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Wednesday, May 18, 2005

A Monk and a Pope or What I'm Reading Right Now

I am usually reading at least two or three books at the same time. I'm not boasting. In fact, I consider this one of my flaws (though not one of the greater ones). I typically have one religious book at hand as well as one work of fiction. Occasionally, I may also be into something political or a biography. I wish I could focus my attention on one thing at a time, but alas, I cannot.

The two book occupying my mind at the moment are:

Journey Back to Eden: My Life and Times Among the Desert Fathers by Mark Gruber

The author is an American Benedictine monk who teaches anthropology at St. Vincent College in Latrobe, PA. For his doctoral research, he spent a year or so visiting and living in Coptic monasteries in the Sahara desert. This wonderful book was the result. It is his log of his time in Egypt.

Personally, one of my great desires is to visit Egypt and at least see the types of ancient desert monasteries he writes about. He focuses on the liturgical life of the Coptic monks, their forms of piety, and some of their theological reflections on sin, temptation, and grace. He gives insights into their cycles of fasting and feasting, their austerity, and their tremendous joy under hardship. He noted that Coptic monks are quite a bit more rigorous than Western monks. For instance, they go to pray for up to six hours at a time, standing, singing the entire psalter every day. He tells of attending a Christmas Eve service that lasted from 9 p.m. to 7 a.m.

I have often been intrigued by the life of the Christian churches in Muslim countries. Christians in Egypt are a despised minority, though they probably fare somewhat better than in many other countries in the region.


Windswept House: A Vatican Novel
by Malachi Martin

This is the second time I've read this fascinating and exciting book. Malachi Martin, now deceased, once worked closely with Pope John XXIII at the Vatican, so he is well acquainted with life in that most rarified of settings.

I was previously blown away by his documentary dramatization of several true modern case studies of demonic possession and their exorcisms in his work: Hostage to the Devil. That's well worth reading too, as long as you don't mind being completely freaked out.

Windswept House is what I would call a Vatican thriller. The halls of Vatican City become the battleground between good and evil, boiling over and scalding characters and settings around the world. It could have been re-titled Satan at St. Peter's. In a near apocalyptic drama, Martin uses the occasion to comment sagely on real spiritual issues undermining the Roman Catholic Church (and the rest of us too). It's fiction. . . I think. A real page-turner.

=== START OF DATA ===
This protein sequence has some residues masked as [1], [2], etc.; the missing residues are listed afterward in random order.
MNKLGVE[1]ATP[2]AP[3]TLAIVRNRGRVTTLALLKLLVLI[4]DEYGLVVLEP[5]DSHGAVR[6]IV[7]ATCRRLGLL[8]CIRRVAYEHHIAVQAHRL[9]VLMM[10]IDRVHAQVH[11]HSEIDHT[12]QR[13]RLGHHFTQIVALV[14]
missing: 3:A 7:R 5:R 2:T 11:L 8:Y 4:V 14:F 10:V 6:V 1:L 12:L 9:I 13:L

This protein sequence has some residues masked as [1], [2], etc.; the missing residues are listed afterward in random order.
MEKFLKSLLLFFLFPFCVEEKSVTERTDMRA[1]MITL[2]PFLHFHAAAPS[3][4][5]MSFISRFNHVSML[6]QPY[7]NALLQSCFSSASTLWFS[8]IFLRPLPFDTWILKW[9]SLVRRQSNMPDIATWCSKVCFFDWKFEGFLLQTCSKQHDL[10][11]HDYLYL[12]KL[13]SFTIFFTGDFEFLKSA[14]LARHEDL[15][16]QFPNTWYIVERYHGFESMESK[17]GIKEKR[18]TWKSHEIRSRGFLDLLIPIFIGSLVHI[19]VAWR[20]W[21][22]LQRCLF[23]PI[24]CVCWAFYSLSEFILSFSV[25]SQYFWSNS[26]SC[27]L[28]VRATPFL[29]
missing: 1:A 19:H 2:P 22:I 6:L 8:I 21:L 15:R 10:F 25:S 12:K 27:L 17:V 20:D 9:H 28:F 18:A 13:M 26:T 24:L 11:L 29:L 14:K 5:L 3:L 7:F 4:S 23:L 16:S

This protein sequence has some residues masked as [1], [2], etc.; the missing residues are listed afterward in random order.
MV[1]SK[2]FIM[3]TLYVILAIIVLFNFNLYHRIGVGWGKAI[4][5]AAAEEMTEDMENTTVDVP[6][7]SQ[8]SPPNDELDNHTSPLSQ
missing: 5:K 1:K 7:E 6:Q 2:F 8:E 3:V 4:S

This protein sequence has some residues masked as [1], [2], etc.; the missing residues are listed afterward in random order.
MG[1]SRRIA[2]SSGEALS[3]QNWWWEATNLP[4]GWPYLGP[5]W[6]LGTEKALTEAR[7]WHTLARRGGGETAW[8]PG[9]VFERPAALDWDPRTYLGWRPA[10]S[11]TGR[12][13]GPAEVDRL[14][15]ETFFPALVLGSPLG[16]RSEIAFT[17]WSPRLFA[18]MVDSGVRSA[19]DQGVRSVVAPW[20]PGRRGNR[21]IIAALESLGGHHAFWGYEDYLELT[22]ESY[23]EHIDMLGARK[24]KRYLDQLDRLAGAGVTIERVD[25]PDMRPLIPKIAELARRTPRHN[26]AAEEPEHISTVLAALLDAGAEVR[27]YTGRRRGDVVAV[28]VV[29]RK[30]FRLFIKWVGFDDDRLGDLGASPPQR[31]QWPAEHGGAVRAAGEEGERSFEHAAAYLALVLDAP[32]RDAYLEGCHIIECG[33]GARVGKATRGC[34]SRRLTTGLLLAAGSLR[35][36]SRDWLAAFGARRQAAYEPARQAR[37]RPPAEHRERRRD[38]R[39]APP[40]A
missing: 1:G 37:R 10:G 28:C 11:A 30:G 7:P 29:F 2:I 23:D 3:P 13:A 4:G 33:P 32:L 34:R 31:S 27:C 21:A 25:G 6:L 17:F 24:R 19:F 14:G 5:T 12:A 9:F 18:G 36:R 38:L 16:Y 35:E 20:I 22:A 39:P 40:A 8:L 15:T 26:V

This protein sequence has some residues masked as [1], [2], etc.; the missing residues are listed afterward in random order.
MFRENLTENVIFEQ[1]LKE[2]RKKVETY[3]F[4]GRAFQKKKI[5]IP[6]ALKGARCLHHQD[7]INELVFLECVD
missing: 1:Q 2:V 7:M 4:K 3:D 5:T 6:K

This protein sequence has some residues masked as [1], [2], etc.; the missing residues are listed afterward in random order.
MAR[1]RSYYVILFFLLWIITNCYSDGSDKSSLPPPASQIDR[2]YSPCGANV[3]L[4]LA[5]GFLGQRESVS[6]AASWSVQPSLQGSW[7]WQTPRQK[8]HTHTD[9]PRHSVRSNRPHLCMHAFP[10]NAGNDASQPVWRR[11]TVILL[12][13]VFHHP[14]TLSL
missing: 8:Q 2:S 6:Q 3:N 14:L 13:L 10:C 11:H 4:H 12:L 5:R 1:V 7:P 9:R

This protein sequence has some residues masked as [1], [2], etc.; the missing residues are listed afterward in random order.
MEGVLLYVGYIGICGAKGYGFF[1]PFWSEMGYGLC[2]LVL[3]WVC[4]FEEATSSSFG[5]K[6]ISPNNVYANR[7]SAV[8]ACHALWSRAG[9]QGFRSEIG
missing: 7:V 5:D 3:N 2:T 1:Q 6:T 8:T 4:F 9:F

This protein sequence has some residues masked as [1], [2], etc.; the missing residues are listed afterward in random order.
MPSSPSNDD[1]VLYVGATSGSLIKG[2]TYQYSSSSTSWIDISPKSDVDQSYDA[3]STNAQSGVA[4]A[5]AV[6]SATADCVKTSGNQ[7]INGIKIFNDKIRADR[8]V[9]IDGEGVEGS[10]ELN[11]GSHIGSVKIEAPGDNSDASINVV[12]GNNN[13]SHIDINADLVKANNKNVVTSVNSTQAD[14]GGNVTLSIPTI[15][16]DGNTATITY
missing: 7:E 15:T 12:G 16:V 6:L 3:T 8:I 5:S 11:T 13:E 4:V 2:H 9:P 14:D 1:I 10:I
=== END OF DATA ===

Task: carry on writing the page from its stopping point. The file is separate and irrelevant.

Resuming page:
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8 comments:

Anonymous said...

Fr. Gruber is excellent. He spoke several times at the Newman Center serving Pitt, CMU, and Chatham. I've read most of his book on the Copts, and hope that he'll do a similar things for the Egyptian Church.

Jerry

PS How about Episode III? See it yet?

Pastor Scott Stiegemeyer said...

Actually, I'm going to wait a few minutes before going to see Episode III, once the crowds die down. I've read so doggone much about that it seems like I've already seen it. You??

Anonymous said...

Yep, I've seen it, and it was great. Quite grim--the PG-13 was well-warranted. When I heard that Lucas was saying that younger children should not see it (but why did he still MARKET it to kiddies?!), I first thought that is was perhaps exagerrated concern, but at the end, I was quite surprised myself. But it is an awesome movie, and I was happy to see ol' George pull it together at the end.--Jerry

Athanasios said...

Hi Scott. The Gruber book sounds interesting. I've been reading "The sayings of the desert fathers" as a devotional for a year or so, really good stuff.

While I'm not Coptic, I am Orthodox. There is a great Orthodox Monastery in Pennsylvania, just north of Scranton. One of the larger ones here in the US. The services are in English, you might find it interesting if you're ever over that way. http://www.stots.edu/services.html

Great blog, I'm blogmarking it now.

Pastor Scott Stiegemeyer said...

Jerry,
I'm glad to hear that Episode III is good finale. I recently re-watched Phantom Menace and was amazed at how cornball it is.

Pastor Scott Stiegemeyer said...

Ath,
Thanks for the recommendation of the monastery. I'll look into paying a visit. Do you know if they'd allow an unrepentant Western Christian go on a personal retreat among them?

Athanasios said...

I'm' not sure, I sent them an email, we'll see. Or you could call them.

St.Tikons is pretty heavy duty. There is another one I visited in upstate New York that I know would accept anyone. It is New Skete. They have a mens monastery, womens, and a group called Companions of New Skete, married folk who live there and have housing for visitors. They are about the friendliest monastics I've ever met. I know that's a long way but if you ever needed time away to refresh, New Skete is awesome and they are accomadating to anyone.

Good luck.

Athanasios said...

Whoops, here's an address for new skete www.newskete.com They raise German Shepherds also, they are famous for that.

And if I knew you better I'd give you a hard time about the "unrepentant Westerner". Tsk tsk tsk...I guess there are worse things, especially since I were one for 35 years! :)

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